4. Research on women in the informal sector

Dr. Baruah’s interest in the informal economy began in the early 2000s while she was still a PhD student and first began her collaboration with SEWA in India. With over 2 million members across India as well as sister organizations all over the world, SEWA is the world’s most powerful and visible organization advocating for the rights and entitlements of women working in the informal sector in the Global South. Over the years, Dr. Baruah has researched and written extensively about the opportunities and constraints that informal sector women face in securing access to land, housing, livelihoods, basic infrastructural services and financial inclusion in Tier 1 and Tier 2 cities in India. This research has appeared in the most highly-ranked journals in international development and labor studies (World Development, Progress in Development Studies, Canadian Journal of Development Studies, Labor Studies Journal, to name a few). She has also given invited lectures and keynotes on the informal economy, organized and participated in sessions at conferences, reviewed books on informal and precarious employment, supervised graduate students and examined doctoral dissertations, served as an expert on topics related to the informal sector for research organizations and NGOs, and authored invited peer-reviewed contributions on the topic. As an example, Dr. Baruah has written the “Informal Economy” entry for the Oxford Bibliographies in Geography edited by Professor Barney Warf in 2010 and 2012.  

5. Research on women in non-traditional occupations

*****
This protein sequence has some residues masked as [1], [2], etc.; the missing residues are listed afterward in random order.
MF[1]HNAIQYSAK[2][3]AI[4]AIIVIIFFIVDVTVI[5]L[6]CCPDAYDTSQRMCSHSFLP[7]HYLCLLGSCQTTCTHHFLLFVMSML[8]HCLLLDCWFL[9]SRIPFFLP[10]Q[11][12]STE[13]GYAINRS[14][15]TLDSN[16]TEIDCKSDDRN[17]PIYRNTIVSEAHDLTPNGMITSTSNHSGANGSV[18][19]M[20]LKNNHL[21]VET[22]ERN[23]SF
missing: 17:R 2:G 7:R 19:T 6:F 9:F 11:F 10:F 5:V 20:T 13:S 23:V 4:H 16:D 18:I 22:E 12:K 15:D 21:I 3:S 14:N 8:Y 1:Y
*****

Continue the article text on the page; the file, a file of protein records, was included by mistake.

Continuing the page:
Dr. Baruah developed a collaborative research project with SEWA to identify the challenges and opportunities facing women in the construction industry in India. SEWA conducted two surveys in Ahmedabad in 1998 and 2003 to understand the needs and priorities of construction workers in the context of economic globalization. Dr. Baruah conducted another survey in 2007 in the city of Ahmedabad with the assistance of SEWA staff to assess the impacts of construction training programs upon 5,000 women trained by SEWA in a range of construction skills. The findings led her to enthusiastically endorse the role that training and certification can play in providing skilled women with quality non-traditional employment opportunities and to simultaneously emphasize the need for wider policy intervention at the state and national level to ensure that such programs have replicable, sustainable, and gender-equitable results. Peer-reviewed papers based on this research have appeared in Development in Practice and Labor Studies Journal. Women and Environments International, a popular Canadian newsmagazine also published a feature based on this research.